More specifically, the transducer is arranged so that the spatial average of the core refractive index profile is only slightly greater than that of the cladding refractive index profile. Thus, light is caused to propagate in the core with effectively minimum loss thereof to the cladding.
The invention comprehends broadly that the construction be such that the refractive indices vary relative to each other as a function of incident vibratory forces such as acoustic forces, steady state forces such as pressure forces, temperature conditions, acceleration forces, magnetic fields, electric fields, etc. applied to the device. Thus, either core, cladding, or both may be formed of photoresponsive material so as to provide the desired refractive index variation.
The transducer is utilized by causing light to be transmitted through the core with detecting means suitably located for detecting the light transferred to the cladding from the core as a result of the applied acoustic field.
In one form, the detecting means may comprise means coupled to the outer surface of the cladding, and in another form, the detecting means is coupled to the end of the transducer.
The invention further comprehends the provision of a method of forming such acoustic optic transducers wherein the transducers are formed as a continuous clad core which is separated into discrete lengths defining the individual transducers.
Increased sensitivity in the acoustic-optic transducer may be provided by decreasing the difference in the indices of refraction between the core and cladding as desired.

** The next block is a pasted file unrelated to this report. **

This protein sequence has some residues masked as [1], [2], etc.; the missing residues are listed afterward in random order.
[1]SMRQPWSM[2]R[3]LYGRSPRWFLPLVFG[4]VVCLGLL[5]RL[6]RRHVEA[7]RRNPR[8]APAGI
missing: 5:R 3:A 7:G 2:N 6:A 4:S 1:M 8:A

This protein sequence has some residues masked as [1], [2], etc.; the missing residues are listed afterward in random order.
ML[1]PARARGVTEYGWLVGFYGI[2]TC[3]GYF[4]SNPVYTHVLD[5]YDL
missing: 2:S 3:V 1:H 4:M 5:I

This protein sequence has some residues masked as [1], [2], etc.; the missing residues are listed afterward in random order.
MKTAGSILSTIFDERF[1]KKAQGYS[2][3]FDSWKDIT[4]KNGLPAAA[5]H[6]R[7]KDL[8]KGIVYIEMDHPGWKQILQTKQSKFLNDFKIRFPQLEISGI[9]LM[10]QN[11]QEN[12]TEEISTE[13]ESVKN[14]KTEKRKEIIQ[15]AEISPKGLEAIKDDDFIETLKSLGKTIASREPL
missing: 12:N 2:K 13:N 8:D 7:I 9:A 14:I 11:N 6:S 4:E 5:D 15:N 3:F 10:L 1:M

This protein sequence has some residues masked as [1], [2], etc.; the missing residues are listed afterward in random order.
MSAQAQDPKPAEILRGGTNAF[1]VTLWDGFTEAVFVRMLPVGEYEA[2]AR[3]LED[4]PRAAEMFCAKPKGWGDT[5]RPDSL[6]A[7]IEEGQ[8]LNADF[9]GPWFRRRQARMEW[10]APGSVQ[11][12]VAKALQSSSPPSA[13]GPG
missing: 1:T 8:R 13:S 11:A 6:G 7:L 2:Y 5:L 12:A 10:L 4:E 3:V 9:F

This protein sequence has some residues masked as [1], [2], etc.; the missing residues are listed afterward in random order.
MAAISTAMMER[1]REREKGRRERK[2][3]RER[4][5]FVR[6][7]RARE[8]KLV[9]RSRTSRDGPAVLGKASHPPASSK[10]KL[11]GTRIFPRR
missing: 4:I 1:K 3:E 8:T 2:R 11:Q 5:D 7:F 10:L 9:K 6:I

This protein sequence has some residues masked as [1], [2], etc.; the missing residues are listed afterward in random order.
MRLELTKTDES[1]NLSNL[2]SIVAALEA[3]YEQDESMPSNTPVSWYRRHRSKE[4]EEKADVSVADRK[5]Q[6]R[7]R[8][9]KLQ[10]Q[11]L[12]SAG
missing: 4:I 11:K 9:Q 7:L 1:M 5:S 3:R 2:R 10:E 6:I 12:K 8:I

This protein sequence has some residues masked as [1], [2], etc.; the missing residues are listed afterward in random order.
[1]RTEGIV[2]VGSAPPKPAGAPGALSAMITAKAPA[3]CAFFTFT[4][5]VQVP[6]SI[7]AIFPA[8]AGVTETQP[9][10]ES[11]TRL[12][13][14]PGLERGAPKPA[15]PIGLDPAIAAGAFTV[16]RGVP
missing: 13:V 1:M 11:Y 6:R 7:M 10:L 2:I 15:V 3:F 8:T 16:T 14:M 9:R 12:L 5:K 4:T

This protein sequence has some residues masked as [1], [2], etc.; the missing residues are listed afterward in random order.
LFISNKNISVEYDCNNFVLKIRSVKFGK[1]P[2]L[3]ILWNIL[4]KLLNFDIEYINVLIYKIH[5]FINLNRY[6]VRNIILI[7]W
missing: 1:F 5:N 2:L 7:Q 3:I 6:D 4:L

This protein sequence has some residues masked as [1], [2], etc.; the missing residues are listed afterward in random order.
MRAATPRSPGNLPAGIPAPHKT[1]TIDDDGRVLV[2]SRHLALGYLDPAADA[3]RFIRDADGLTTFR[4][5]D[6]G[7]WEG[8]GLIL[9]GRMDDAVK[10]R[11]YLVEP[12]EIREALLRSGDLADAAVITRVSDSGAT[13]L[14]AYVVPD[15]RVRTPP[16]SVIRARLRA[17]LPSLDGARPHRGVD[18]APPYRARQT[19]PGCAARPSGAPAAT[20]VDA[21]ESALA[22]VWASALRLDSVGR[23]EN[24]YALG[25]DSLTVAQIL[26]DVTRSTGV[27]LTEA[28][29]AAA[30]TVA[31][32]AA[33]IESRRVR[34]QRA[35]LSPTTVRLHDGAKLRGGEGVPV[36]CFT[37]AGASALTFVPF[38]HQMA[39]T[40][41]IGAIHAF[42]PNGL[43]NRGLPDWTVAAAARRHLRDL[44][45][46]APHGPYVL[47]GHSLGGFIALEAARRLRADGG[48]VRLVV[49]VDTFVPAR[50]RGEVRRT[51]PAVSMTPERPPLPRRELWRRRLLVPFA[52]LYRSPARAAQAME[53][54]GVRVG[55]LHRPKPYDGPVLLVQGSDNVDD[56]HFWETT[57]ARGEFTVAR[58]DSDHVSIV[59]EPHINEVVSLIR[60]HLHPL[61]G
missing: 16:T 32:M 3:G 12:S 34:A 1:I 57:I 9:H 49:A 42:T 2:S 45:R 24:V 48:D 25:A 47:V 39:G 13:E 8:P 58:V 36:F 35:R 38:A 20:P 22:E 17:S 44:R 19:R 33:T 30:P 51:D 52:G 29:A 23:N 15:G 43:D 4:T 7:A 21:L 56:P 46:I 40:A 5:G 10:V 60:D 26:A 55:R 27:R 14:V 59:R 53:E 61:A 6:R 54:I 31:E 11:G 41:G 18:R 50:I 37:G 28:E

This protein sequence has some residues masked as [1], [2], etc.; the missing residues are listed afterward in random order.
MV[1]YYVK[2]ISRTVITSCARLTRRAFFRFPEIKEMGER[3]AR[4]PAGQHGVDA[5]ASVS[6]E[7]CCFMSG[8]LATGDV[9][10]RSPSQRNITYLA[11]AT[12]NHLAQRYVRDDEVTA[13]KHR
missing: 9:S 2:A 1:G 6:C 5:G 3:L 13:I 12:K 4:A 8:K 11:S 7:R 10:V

The transducer may be made to have an extremely small diameter.
The acoustic-optic transducer of the present invention is extremely simple and economical of construction while yet providing a highly improved transducer for use as a hydrophone and the like.
Other features and advantages of the invention will be apparent from the following description taken in connection with the accompanying drawing wherein:
FIG. 1 is a fragmentary view illustrating the use of a hydrophone having an acousto-optic transducer comprising the invention;
FIG. 2 is a schematic diagram isometrically illustrating the transducer; and
FIG. 3 is a view similar to that of FIG. 2 but illustrating a modified form of detection therewith.
In the exemplary embodiment of the invention as disclosed in the drawing, a hydrophone generally designated 10 is shown for use in detecting sound in a body of water 11. Illustratively, the hydrophone may be dragged from a suitable marine vehicle 12 by means of a tow line 13 and, illustratively, may be used in geophysical exploration, etc.
Hydrophone 10 utilizes an acousto-optic transducer generally designated 14 as more specifically illustrated in FIGS. 2 and 3. Transducer 14 is extremely simple and economical of construction utilizing a light-transmitting optical fiber core 15 and a light-transmitting cladding 16 surrounding the core. Thus, the transducer effectively defines an optical fiber generally designated 17.